Day Seven started with an early-morning Helo Mission for three lucky souls, and a ceremony at the Guatemalan Presidential Palace at 0900. The team was presented with Ambassador of Peace pins and certificates for the hard work of the last week. Silva was given an award for her efforts on the behalf of Paramedics For Children. Back at the base, we had another ceremony where the Minister of Defense spoke and the team was given more awards. All of the class participants received awards for the week of efforts. The team then took the Bomberos to the trucks (which had finally arrived) and surprised them with all of the gear that was packed in them when they left NC. Needless to say there were a lot of happy (and better protected) Bomberos leaving the base with truck loads of gear. In return, they tried to give us (literally) the shirts off their backs. Unbelieveable group of talented professionals, regardless of the \"Voluntario\" text on their badges. Our trip is almost over. We could say that tomorrow is going to be our fun day, but the fact is that the whole week has been a ball.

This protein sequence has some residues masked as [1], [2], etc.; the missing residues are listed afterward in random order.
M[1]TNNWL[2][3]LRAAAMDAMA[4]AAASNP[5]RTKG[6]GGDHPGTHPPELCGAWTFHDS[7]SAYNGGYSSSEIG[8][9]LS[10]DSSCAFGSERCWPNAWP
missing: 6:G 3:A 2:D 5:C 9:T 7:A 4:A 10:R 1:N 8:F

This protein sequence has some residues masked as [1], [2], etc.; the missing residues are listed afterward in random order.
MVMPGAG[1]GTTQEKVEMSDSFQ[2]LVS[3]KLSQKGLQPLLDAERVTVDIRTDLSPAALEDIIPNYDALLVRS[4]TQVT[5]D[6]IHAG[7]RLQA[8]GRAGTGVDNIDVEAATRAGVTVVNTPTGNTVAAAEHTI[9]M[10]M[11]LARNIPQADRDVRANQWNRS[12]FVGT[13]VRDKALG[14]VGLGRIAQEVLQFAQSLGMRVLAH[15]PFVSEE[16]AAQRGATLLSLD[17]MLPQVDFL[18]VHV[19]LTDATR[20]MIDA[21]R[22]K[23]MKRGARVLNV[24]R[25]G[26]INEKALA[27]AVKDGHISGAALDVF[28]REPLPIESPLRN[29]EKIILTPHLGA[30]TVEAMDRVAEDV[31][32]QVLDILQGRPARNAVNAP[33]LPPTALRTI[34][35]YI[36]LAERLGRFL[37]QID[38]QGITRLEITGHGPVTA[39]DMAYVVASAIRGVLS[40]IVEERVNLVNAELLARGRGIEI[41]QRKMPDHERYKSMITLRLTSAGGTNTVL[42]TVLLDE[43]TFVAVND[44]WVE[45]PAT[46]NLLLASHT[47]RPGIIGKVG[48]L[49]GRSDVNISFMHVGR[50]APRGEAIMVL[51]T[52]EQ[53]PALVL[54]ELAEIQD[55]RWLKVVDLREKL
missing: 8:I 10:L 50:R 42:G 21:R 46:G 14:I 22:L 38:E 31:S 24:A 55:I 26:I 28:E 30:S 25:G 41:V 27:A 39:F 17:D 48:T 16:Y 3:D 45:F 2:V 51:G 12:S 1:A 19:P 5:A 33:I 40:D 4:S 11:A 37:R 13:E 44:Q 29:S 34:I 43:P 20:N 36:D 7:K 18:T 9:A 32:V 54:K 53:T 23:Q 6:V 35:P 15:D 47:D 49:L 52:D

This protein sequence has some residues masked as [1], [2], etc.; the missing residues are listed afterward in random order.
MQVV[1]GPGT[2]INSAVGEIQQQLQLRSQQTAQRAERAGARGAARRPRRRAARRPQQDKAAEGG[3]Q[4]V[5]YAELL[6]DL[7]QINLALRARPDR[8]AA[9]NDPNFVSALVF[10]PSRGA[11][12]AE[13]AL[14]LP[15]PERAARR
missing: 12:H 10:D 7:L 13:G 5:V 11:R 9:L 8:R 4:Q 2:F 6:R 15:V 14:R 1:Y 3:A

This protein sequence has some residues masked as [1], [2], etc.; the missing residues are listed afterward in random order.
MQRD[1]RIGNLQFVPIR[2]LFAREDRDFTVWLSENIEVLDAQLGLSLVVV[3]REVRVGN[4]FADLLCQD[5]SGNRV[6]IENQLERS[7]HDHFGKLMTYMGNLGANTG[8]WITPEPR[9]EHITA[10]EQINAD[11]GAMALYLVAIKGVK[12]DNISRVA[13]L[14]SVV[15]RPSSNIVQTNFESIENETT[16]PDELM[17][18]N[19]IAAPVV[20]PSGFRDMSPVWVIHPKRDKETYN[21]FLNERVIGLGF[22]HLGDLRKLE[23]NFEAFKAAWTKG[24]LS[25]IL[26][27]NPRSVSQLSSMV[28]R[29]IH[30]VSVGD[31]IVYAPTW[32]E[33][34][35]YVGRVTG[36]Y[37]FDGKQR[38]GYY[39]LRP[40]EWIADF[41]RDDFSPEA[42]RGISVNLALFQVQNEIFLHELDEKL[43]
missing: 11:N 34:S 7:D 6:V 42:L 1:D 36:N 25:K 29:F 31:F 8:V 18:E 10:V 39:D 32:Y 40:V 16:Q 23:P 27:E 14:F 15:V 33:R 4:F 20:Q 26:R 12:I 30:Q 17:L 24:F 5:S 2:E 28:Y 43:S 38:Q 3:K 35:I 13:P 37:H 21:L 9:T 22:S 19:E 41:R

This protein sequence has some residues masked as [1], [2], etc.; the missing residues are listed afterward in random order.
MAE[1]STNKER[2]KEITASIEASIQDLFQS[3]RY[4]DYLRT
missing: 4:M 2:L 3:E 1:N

Day 8 - Guatemala 2010

Day Eight was our day \"off\". We headed out to Antigua. The trip itself was exciting, with some of the grades at 8% or more and no shortage of people flying. If you ever go, remember that external appearances can be deceiving. The restaurant we ate at was very unassuming from the outside, but the food and the service were excellent - steaks that would melt in your mouth and a dessert named \"Mole\" (pronounced \"Mole-ay\") which was plantains with chocolate sauce and sesame seeds. Muy Bueno! After a few heart-stopping moments on the narrow streets, we made it to a market that Silva was familiar with. Everything from tee-shirts to 2-foot machetes to beautiful handmade jewelry. We let the pros haggle for us: it was obvious early on that we were no match for the canny and skilled merchants! A long climb back up the mountain and home to the barracks for the evening to reflect on a week+ of our hosts sharing their lives and culture with us. We will leave tomorrow, once again impressed with the hard work and determination of the Rescate de Guatemala and the Bomberos Voluntaria (Volunteer Firefighters) that we spent our time with. It was truly the experience of a lifetime, and one that we will cherish. Although we went to Guatemala to teach, along the way we learned a lot ourselves and we owe thanks to those who provided the instruction. Thanks! Luke Steele Captain, REDS Team